U.S. Coast Guard
has patrolled North Carolina's coast for nearly a century. Since Sept. 11, its mission has gained new meaning.
"One of the goals right now, according to the president, is homeland security. And that's where it starts, with the Coast Guard," said Petty Officer Joe Graham.
No longer the silent service, the Coast Guard plays a critical part in national defense. In fact, the Coast Guard has been on its highest level of port security seen since World War II.
These days, members of the Coast Guard dress in fatigues and carry guns. They patrol and search just about every boat and question every move.
The Coast Guard is responsible for protecting 300 miles of North Carolina coastline, but members said that the Cape Fear River is one of the most important places they patrol.
Every month, 30 to 40 ships dock at the
Port of Wilmington
. Ships come from all over the globe, including South America, Korea, and Saudi Arabia. Most ships usually carry thousands of containers full of products like salt and steel, which are then distributed all over the country.
Tom Eager of the
N.C. Ports Authority
said that because the Wilmington port is so busy and that it
sits on a mile's worth
of open water, it can be considered a prime target.
"When you think about chemical, biological and nuclear threats, it's all there. It's really a scary situation to think 'What if?'" he said.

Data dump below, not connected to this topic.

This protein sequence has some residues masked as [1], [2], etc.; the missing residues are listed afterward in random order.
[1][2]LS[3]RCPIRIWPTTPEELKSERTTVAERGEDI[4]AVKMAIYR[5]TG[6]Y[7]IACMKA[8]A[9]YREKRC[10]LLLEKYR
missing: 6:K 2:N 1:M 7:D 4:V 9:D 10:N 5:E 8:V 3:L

Before Sept. 11, ships were required to file plans 24 hours before pulling into port. Now, plans must be filed 96 hours in advance and Coast Guard officers check the ships before arrival.
"They board the vessels, they check the crews, the backgrounds and their cargos," said Eager.
The port operates around-the-clock with guards checking and double-checking every car and every truck that enter its gates. Even with heightened security, Eager said that there is still more work to be done.
"I can't be comfortable telling you we're fully prepared. We can certainly put up the deterrents and the systems to safeguard, but 100 percent foolproof, no," said Eager.
Checking out bridges, scanning shorelines and protecting the port, the Coast Guard is motivated and determined to make a difference.
"In light of everything that happened on Sept. 11, it makes us proud to be out here, that we're doing our part," said Graham.
Until further notice, it will be up to the fifth branch of the armed services to make sure the coast is clear.
The Coast Guard activated 25 reservists in North Carolina who will remain on duty for the next year.There has also been talk in Washington recently about merging the Coast Guard with the Border Patrol and U.S. Customs.
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